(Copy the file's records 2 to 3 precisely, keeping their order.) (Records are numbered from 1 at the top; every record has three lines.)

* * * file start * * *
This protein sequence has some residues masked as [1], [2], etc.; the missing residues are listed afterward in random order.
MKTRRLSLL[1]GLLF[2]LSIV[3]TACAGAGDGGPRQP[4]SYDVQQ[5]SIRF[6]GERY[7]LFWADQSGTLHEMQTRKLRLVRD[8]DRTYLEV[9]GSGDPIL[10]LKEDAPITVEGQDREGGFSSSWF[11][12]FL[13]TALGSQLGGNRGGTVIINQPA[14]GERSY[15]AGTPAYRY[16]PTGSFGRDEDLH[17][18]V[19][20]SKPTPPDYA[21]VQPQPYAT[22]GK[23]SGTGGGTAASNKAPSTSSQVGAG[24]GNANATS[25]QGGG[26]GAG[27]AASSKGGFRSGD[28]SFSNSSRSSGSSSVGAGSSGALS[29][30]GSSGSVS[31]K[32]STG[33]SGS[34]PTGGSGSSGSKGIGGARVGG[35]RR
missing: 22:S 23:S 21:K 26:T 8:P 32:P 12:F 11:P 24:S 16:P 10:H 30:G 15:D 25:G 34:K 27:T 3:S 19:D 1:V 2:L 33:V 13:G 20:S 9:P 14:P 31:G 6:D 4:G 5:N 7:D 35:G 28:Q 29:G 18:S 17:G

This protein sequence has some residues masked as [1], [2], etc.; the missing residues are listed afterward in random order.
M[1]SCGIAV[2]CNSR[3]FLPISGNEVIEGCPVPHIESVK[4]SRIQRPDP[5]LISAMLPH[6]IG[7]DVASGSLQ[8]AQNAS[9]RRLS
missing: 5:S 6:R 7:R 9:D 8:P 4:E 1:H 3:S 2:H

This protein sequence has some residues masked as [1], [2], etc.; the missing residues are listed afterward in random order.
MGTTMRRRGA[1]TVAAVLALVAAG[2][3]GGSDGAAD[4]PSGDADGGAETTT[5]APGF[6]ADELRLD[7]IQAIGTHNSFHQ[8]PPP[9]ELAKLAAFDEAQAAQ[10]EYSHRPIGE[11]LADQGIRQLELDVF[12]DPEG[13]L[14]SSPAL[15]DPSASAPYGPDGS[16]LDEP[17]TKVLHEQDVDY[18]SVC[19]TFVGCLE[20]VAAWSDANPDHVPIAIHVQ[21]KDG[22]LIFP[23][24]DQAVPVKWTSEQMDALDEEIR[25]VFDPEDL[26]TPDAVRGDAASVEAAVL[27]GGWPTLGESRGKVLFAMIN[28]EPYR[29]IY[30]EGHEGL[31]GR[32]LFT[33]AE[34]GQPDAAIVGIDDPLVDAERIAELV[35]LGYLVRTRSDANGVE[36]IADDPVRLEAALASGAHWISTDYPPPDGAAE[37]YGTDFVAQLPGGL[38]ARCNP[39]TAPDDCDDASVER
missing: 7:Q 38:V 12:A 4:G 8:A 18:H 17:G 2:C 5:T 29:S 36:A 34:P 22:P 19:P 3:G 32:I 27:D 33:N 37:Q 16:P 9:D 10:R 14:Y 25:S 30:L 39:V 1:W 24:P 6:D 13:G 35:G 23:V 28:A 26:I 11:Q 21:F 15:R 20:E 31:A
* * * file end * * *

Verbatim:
This protein sequence has some residues masked as [1], [2], etc.; the missing residues are listed afterward in random order.
M[1]SCGIAV[2]CNSR[3]FLPISGNEVIEGCPVPHIESVK[4]SRIQRPDP[5]LISAMLPH[6]IG[7]DVASGSLQ[8]AQNAS[9]RRLS
missing: 5:S 6:R 7:R 9:D 8:P 4:E 1:H 3:S 2:H

This protein sequence has some residues masked as [1], [2], etc.; the missing residues are listed afterward in random order.
MGTTMRRRGA[1]TVAAVLALVAAG[2][3]GGSDGAAD[4]PSGDADGGAETTT[5]APGF[6]ADELRLD[7]IQAIGTHNSFHQ[8]PPP[9]ELAKLAAFDEAQAAQ[10]EYSHRPIGE[11]LADQGIRQLELDVF[12]DPEG[13]L[14]SSPAL[15]DPSASAPYGPDGS[16]LDEP[17]TKVLHEQDVDY[18]SVC[19]TFVGCLE[20]VAAWSDANPDHVPIAIHVQ[21]KDG[22]LIFP[23][24]DQAVPVKWTSEQMDALDEEIR[25]VFDPEDL[26]TPDAVRGDAASVEAAVL[27]GGWPTLGESRGKVLFAMIN[28]EPYR[29]IY[30]EGHEGL[31]GR[32]LFT[33]AE[34]GQPDAAIVGIDDPLVDAERIAELV[35]LGYLVRTRSDANGVE[36]IADDPVRLEAALASGAHWISTDYPPPDGAAE[37]YGTDFVAQLPGGL[38]ARCNP[39]TAPDDCDDASVER
missing: 7:Q 38:V 12:A 4:G 8:A 18:H 17:G 2:C 5:T 29:S 36:A 34:P 22:P 19:P 3:G 32:I 27:D 33:N 37:Q 16:P 9:D 10:R 14:Y 25:S 30:L 39:V 1:W 24:P 6:D 13:G 35:G 23:V 28:A 26:I 11:Q 21:F 15:R 20:E 31:A